The country has destroyed the education system. Since 1993, under the pretext of fighting the communist ideology that was present in the Soviet education system, education reform began. The result of the reform was an even greater ideologization of curricula in secondary, specialized secondary and higher educational institutions.

Not only the terms of study were reduced (secondary schools - to 9 years, the highest - to 2), but also the volumes of studied disciplines were greatly reduced. At the same time, the works of the president, and first of all Ruhnama, became the main subject of study. Knowledge of this book guarantees students good grades in all other disciplines.

Taking into account the fact that not only those who came to school in 1993, but also those who already studied in 3-4th-5th grades began to study under the new school curriculum, the time is now coming when structures will come the most successful young cadre who graduated from reformed Turkmen universities. Out of respect for their human dignity, I do not want to call them mankurts, but the updated education system is designed to train not specialists, but obedient and dedicated people to the current regime.

Obviously, it is precisely in this and the next 2–3 years that the president will appoint as managers the youth he brought up and devoted to him. And, if the current generation of managers, including middle and lower level, having a Soviet education, is still trying to do something for the country (only thanks to them, the economy is still functioning), then the new generation, which has neither a normal education, nor work experience, it will be formally concerned with ideology and corruption from the inability to solve problems in a different way.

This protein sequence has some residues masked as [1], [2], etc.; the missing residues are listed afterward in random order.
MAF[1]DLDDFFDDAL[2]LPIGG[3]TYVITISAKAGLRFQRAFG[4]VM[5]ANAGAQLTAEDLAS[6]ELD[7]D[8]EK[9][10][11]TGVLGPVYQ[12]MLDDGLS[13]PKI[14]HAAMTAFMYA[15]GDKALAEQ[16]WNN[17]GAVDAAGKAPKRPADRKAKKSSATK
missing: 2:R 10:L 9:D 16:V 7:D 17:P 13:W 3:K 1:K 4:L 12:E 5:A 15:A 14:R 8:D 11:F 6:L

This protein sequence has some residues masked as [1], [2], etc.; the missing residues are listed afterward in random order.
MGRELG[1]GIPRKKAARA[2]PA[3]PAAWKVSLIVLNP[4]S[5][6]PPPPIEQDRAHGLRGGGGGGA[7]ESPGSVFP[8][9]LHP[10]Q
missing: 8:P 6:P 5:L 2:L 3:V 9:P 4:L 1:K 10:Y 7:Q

In many countries, there is a practice of attracting to the management structures of the state, leaders of large business structures. But they are not in the country, because there is no big business, no, because a rich person is an independent person, and this is very dangerous for the authorities. On the other hand, the pressure on private business is one of the main causes of mass unemployment in the country. What is more dangerous for the authorities, a rich businessman, or the unemployed masses, time will tell.

There is no other personnel reserve to somehow rectify the situation. Many talented leaders had already been ground by the millstones of power, many had safely left or had to flee the country. Those who remain are not suitable either because of “non-Turkmen” diplomas, or they have a “bad pedigree”, or they are not of the same nationality.

Returning to the unfortunate pensioners (although many of them are no longer pensioners), I want to say that they were often the breadwinners in many families. Their adult children, without having a job or a permanent salary, were forced by the whole family to retire their parents. But January 2006 brought dramatic news for many families. And despite the fact that the Law “On the State Budget of Turkmenistan for 2006” established: “... protected items of state budget expenditures are wages, pensions, allowances and scholarships”. A month later, these "protected" articles were "unprotected."

As a result of these and other reasons, a country with enormous resources and rich human potential turns into a bankrupt state in which hundreds of thousands of old people and people with disabilities are left without maintenance, hundreds of thousands of able-bodied citizens are left without work, and hundreds of thousands of children and young people are not able to get a normal education.

Taking into account the above circumstances, even if we assume that tomorrow the president will cease to be carried away by grandiose multi-million projects, and will send all revenues for gas and other to social needs, there is no likelihood that something will change radically. The local managers plunder and squander most of the funds, due to the fact that it is so "more familiar" or "more convenient."

So, in any case, a humanitarian catastrophe in Turkmenistan cannot be avoided.